Healthy Nails Are Within Your Grasp
Old habits die hard. Although my mother tried every trick in the book to defeat my nail-biting habit as a youngster, picking at my fingernails was a stress-relieving pattern, and, like many children, my nails served as ten little targets for my anxiety.
We use our fingernails for many things: peeling an orange, strumming a guitar, or scratching an itch. Not realizing it, our fingernails mimic tools and are utilized constantly throughout the day. Damaging them (deliberately or without even thinking) can create an avenue for infection and other unattractive diseases to seep in and affect our health below the skin. Learning how this can happen can be just the trick to curb any unpleasant habit while beautifying you—from the outside in!
Strong, well-maintained nails are a key indicator of good health. Nails are made of thin sheets of keratin, the same protein that is in your hair, and both nail and hair health are outward guides to internal health issues.
Each nail consists of several parts. The nail plate is what we view as the actual fingernail while the nail bed is the connective tissue located below the nail plate, often called the “quick.” These two areas are attached, allowing the capillaries in the nail bed to supply blood to the nail, nourishing it and giving it its pinkish hue.
Although you may not see the majority of it, the nail matrix is vital to a healthy fingernail. It sits below the cuticle at the base of the nail while its cells act to produce a healthy fingernail. If the matrix is exposed to trauma or damage, your nail will not grow properly, or may even stop developing completely. The part of the matrix you are able to see is called the lunula—the half-moon shaped portion at the bottom of your nail. Next is the cuticle, which consists of dead cells that keep foreign substances, and thus infection, out.
One of the most commonly reported problems with nails is that they become brittle and are easily broken. Over-exposure to harsh chemicals and other drying influences like heat, detergents, or nail polish removers weaken nails. Another problem is trauma. Some examples are slamming your finger in a door or striking your finger with a hammer. Fungal infections and skin infections are also major problems for your nails. Below are some tips for keeping your nails looking lovely!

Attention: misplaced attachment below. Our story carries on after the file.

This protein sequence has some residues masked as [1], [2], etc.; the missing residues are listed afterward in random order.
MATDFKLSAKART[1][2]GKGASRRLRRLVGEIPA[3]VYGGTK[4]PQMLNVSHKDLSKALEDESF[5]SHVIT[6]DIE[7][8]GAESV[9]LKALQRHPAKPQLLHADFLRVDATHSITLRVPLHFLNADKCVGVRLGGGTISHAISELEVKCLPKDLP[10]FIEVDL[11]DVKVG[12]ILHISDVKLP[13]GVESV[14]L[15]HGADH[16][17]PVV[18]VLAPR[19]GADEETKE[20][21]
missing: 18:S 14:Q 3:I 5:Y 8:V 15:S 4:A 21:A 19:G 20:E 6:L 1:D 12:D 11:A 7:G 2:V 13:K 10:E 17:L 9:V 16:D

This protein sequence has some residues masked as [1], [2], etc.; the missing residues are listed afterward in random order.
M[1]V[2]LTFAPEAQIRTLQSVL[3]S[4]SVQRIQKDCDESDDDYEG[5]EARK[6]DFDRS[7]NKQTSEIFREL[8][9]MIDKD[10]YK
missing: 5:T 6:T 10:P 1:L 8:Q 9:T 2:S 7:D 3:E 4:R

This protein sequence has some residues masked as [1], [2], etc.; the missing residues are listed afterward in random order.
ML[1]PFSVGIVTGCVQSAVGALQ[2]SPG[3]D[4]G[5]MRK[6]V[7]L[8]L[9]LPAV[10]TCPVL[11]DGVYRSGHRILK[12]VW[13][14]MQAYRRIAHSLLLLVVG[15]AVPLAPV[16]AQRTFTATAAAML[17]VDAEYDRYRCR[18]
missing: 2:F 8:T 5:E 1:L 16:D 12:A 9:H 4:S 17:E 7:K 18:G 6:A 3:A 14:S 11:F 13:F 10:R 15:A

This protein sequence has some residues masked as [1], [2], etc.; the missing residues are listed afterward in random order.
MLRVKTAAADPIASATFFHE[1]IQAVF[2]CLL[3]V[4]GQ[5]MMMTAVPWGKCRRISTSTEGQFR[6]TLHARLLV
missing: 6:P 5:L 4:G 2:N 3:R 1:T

Moisturize your nails: Did you know that your nails contain zero fat? Because of this, they can’t naturally hold in moisture. Applying a moisturizer on a consistent basis is important to lock in water, preventing possible breaks or tears around the nail area. Staying hydrated is important, as well, and getting plenty of water can go a long way to retaining moisture in your nails. Another tip is to apply olive oil on your cuticles to create a healthy barrier—this simultaneously adds beneficial nutrients to your skin.
Not to confuse you, but be careful to avoid too much moisture. An infected nail thrives on excess moisture in warm environments, so, in this case, take care to keep it dry.
Assess the risks: Wearing fake nails can trap too much moisture around the nail bed while the glue can also cause serious damage to the nail’s roots. Also, be careful not to overuse fingernail polishes and nail hardeners. Although they aren’t supposed to contain formaldehyde, some still do, and could initiate an allergy or infection. While you’re at it, wean off the polish remover! It contains acetone that dries out your nails even more.
Supplement with Biotin: Researchers have found that this B complex-vitamin improves the strength of horses’ hooves. As it turns out, it does the same for humans and their brittle nails! Currently the adequate intake (AI) for biotin in women that are pregnant and over 18 years old is 30 mcg, while breastfeeding women require 35 mcg. You can find biotin in foods like chard, eggs, tomatoes, cucumber, and almonds.